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Red Christmas (2016)
Blu-ray Disc Released: 10/17/2017
All Ratings out of
Review by Mike Long, Posted on 10/30/2017
Holiday-themed horror movies are nothing new. A killer Santa Claus appeared in 1972's Tales from the Crypt and Bob Clark's 1974 filmBlack Christmas is a classic. But, it was 1978's Halloween which jump-started the sub-genre and apparently convinced producers that any holiday could be turned into a scary movie. The absurd amount of movies which emerged from this trend eventually turned literally absurd, as it devolved into spoofs of the genre. While the deluge may have subsided, we still get the occasional entry, such as 2015's Krampus. Joining this group is the indie entry Red Christmas.
Matriarch Diane (Dee Wallace) has gathered her family at her secluded countryside home for Christmas eve. She is joined by her brother, Joe (Geoff Morrell), her son, Jerry (Gerard Odwyer), her daughters, Hope (Deelia Meriel) Suzy (Sarah Bishop) and Ginny (Janis McGavin), and the latter twos significant others, Scott (Bjorn Stewart) and Peter (David Collins). The holiday spirit is definitely not in the air, as the bickering and insults begin immediately, despite Diane's best efforts to keep things together. Things take a decidedly odd turn when a stranger (Sam Campbell) dressed in a grim reaper-esque cloak arrives at the front door. This strange individual insists that he's come with a message for his mother, which enrages the family, leading to the cloaked man being ejected from the house. However, his visit is not complete and he begins to hunt the family.
Red Christmas is an odd movie. Writer/Director Craig Anderson has worked for years in his native Australia as an actor and behind the camera on various comedies. This movie marks his first attempt at a feature film and (as far as I can tell) his initial stab at horror. He presents us with a project which immediately bites off more than it can chew. For starters, there are too many characters and with the film's relatively short running time, there is little opportunity for character development. Therefore, everyone here is a stereotype -- the religious zealot, the goth girl, the motherly mom. As we will discuss in a moment, the movie wallows in some cliches, but Anderson attempts to give the movie a serious tone...I think. I won't divulge who the stranger is or why he has crashed this Christmas party, but it could certainly be construed as a political statement, or as a juvenile attempt at being controversial. The movie remains oddly neutral in presenting this idea.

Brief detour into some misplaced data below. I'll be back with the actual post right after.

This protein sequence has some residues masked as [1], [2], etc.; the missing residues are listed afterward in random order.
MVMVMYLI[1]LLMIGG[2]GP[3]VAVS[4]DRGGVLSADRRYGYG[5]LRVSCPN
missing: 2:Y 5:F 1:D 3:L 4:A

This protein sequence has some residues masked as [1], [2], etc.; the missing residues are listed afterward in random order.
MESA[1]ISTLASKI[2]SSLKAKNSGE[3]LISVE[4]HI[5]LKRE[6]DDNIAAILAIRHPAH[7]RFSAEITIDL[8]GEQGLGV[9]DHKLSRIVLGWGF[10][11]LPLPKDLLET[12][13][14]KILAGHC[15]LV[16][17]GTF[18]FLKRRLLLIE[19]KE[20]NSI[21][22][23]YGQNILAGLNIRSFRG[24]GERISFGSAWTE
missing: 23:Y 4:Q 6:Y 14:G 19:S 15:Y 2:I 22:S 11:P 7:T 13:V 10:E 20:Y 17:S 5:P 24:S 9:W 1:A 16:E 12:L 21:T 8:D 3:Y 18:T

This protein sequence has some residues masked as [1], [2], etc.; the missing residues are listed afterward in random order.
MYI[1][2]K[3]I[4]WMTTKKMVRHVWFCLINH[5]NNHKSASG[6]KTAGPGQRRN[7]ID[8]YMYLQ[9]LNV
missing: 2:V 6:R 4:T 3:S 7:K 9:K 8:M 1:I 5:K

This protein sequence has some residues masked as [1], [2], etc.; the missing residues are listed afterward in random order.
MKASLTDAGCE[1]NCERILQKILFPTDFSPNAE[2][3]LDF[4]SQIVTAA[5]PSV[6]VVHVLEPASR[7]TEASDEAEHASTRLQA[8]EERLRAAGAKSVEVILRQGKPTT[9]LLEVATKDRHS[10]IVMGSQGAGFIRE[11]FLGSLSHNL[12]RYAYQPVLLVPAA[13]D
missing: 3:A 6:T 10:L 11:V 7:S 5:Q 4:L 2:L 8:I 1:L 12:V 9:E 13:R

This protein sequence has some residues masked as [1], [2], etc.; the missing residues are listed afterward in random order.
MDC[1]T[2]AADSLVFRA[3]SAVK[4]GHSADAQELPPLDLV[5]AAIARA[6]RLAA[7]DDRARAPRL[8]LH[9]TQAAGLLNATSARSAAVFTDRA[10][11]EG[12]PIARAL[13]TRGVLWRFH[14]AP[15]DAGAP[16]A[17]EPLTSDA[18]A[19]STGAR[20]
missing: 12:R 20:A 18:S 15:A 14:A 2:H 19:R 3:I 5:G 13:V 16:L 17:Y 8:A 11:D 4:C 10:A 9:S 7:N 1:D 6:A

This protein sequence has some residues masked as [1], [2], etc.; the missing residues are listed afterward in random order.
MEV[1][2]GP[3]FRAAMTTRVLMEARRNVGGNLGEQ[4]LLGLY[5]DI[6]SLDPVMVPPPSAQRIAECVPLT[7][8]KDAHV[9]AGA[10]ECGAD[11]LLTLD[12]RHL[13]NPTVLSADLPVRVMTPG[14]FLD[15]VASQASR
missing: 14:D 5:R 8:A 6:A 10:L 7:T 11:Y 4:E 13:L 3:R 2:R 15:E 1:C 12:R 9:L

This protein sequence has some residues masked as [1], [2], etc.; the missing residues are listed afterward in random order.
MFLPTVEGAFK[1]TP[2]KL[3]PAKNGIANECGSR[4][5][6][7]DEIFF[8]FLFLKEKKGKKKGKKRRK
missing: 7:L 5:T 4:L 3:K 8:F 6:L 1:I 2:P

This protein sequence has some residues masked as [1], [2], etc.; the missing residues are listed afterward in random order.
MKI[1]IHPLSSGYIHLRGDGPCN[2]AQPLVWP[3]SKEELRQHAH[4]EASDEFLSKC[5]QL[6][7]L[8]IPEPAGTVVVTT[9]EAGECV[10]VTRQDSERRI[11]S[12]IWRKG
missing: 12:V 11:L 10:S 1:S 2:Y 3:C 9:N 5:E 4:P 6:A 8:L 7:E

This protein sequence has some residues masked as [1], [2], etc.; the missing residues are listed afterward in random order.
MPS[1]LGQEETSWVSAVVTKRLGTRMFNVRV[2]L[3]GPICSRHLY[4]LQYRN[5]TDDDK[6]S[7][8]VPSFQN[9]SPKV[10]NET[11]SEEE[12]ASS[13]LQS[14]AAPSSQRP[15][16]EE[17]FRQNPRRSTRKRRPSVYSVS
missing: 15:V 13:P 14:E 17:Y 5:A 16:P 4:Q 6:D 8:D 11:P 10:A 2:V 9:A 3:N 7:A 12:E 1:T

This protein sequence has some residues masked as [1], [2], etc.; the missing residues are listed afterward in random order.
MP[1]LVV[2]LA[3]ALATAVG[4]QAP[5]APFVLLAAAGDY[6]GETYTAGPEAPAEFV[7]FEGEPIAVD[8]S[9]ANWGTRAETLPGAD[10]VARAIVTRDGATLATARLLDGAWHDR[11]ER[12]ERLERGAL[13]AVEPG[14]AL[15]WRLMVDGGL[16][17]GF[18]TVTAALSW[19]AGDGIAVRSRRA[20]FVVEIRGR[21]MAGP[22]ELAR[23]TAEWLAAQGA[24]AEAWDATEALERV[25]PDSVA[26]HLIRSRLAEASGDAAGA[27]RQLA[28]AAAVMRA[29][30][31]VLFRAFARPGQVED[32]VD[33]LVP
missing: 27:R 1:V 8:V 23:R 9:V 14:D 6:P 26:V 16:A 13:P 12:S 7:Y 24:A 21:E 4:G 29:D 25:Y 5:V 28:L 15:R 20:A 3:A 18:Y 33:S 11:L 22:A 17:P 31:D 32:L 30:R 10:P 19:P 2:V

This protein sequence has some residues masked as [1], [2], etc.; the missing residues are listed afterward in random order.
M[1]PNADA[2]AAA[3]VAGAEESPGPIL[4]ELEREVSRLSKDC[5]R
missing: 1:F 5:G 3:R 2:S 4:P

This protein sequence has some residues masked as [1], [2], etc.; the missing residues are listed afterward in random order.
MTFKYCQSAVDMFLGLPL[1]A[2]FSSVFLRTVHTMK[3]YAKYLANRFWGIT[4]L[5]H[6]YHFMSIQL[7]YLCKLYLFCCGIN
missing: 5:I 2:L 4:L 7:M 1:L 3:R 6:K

Those pieces aside, what we mainly get with Red Christmas is a mediocre slasher film. Once the characters are introduced and the stranger makes his initial appearance, the sun goes down and the movie becomes a standard stalk and slash movie. And given the sheer amount of characters, this means that we witness a lot of stalking and slashing. And given that most of these characters are unlikable, we simply wait for them each to be murdered. Anderson does make an attempt to deliver some creative kills -- although one must wonder were the bear trap came from -- and he utilizes some nice camera angles, but nothing can change the fact that we've seen this all before.
But, those things aside, we get to the film's true fatal flaw. I don't care how much Christmas spirit you have, if you live in the middle of nowhere, you don't let someone dressed as the Grim Reaper into your house. This isn't Monty Python. This moment which occurs at the end of the first act, pulled me completely out of the movie. It was bad enough watching spiteful people get killed, but it was worse feeling that they deserved it for opening the door for someone who is literally dressed like death. (And don't get me started on the early moment when the killer murders a completely unknown stranger in a scene which involves urine for some reason.) The central idea of Red Christmas could be interesting, but Anderson seems to do everything in his power to ruin it. If someone tries to give you Red Christmas this holiday season, ask them if they still have the receipt.
Red Christmas did not make me want to visit Australia for the holidays on Blu-ray Disc courtesy of Artsploitation Films. The film has been letterboxed at 2.35:1 and the Disc contains an AVC 1080p HD transfer which runs at an average of 35 Mbps. The image is sharp and clear, showing no overt grain or defects from the source materials. The colors look good, most notably the reds, but the image is somewhat during the latter half. The picture is a bit soft in some spots, but the depth looks fine. The Disc carries a Dolby Digital 5.1 audio track which runs at 48 kHz and a constant 448 kbps. The track provides clear dialogue and sound effects. The track doesn't have the clarity and power of a lossless track, but it does deliver some nice stereo and surround effects. The "jump" moments allow the subwoofer to get involved.
The Red Christmas Blu-ray Disc contains several extras. We begin with an AUDIO COMMENTARY from Director Craig Anderson. "Dee Wallace Speaks!" (20 minutes) is an interview conducted in August, 2017 by Anderson. It allows the actress to talk about her involvement in the film and her experiences with the production. "Interview with Gerald O'Dwyer" (10 minutes) has Anderson and actor Sam Campbell visiting actor O'Dwyer at his home and asking him about how he came to be in the movie. We get a 3-minute "Blooper Reel", as well as one DELETED SCENE which runs about 1 minute. The final extra is a "Craig Anderson Mini-Interview" (2 minutes) in which O'Dwyer asks the Director questions.
Review Copyright 2017 by Mike Long